I came across the word "presage" through the Vocabulary Builder as below
presage (v.) presij
to indicate something (usually bad) is about to happen.
The sudden loss of jobs presaged an economic downturn.
The Latin word ōmen is thought to be the origin for presage. Presage can also be a noun, describing an incident or event that presages something.
And I am familiar with the word "sage" as an adjective. Merriam-Webster Unabridged says,
a: eminent in wisdom: wise through reflection and experience: prudent and philosophic in judgment and views
the wise reasoning of a certain sage magistrate — George Berkeley
b [archaic]: grave, solemn
among the sage and somber figures that would put his unsophisticated cheerfulness to shame — Nathaniel Hawthorne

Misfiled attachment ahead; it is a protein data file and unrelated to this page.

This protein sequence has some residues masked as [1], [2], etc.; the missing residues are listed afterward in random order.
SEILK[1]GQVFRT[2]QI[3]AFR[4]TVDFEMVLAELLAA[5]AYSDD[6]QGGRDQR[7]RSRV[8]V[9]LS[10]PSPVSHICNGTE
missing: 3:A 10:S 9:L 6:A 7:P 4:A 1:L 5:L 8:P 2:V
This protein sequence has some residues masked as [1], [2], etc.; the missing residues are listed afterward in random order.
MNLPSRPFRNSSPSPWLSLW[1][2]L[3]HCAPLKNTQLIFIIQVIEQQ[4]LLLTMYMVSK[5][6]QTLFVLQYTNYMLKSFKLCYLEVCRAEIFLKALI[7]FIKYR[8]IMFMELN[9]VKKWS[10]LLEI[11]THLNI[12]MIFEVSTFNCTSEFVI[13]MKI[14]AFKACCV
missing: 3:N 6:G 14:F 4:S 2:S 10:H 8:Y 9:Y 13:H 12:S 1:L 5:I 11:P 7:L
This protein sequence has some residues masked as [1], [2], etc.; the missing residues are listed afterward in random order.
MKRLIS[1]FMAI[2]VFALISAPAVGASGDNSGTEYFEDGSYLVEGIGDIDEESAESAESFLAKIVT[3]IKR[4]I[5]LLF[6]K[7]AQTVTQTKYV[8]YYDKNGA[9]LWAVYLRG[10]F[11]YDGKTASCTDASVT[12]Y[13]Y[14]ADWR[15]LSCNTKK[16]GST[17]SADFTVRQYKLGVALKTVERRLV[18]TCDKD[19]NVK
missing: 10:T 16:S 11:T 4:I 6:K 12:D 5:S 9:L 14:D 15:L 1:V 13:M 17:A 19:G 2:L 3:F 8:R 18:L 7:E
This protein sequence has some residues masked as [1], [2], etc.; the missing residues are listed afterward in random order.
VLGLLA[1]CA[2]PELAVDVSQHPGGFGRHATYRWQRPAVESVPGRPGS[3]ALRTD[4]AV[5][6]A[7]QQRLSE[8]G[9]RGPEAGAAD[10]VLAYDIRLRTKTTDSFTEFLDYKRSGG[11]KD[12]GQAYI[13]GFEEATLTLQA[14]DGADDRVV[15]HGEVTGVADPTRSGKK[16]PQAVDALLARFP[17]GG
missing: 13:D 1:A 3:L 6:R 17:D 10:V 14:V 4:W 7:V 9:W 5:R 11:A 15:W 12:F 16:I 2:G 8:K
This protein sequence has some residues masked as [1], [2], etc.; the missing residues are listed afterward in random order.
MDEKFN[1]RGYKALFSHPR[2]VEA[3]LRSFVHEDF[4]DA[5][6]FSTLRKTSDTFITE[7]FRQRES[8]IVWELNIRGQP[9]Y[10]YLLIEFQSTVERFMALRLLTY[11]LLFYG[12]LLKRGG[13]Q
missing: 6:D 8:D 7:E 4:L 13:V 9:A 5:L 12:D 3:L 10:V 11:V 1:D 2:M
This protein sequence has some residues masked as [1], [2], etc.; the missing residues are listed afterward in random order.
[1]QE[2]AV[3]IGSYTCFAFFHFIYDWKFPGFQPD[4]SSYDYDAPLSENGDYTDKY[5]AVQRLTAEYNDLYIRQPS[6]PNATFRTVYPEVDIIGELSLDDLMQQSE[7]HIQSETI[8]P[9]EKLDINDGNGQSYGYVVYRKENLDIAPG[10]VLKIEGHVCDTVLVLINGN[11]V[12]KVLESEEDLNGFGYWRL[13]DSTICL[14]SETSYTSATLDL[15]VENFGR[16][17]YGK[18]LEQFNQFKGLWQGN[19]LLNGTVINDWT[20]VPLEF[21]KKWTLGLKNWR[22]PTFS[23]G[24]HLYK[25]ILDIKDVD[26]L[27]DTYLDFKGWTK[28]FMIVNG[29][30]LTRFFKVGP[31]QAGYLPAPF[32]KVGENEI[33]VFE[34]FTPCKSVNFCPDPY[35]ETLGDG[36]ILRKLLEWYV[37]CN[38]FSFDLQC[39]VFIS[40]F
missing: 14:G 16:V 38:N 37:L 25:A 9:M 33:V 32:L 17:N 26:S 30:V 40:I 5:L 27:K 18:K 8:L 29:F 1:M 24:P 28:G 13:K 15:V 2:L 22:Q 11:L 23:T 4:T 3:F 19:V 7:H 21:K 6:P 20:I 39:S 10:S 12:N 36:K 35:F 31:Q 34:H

2: proceeding from or characterized by wisdom, prudence, and good judgment
providing sage guidance to non-ponderous writing — Saturday Review
I know "pre" is the suffix originally from Latin meaning "before".
Does anyone how come adding "pre" adds the meaning of something bad to the word "presage" etymologically?
Other examples are "pretext" and "preclude" also taken from The Vocabulary Builder by Magoosh.
Pretext (n.) A reason given for something that is not the actual reason
Preclude (v.) to make it impossible for something to happen
Presentiment (n.) A feeling that something (typically bad) is about to happen
Thank you for answer anyhow. But are you sure pre and per are the same? (It says, "extended").
So if "beyond" extends, it means, too much. Wouldn't too much mean too less?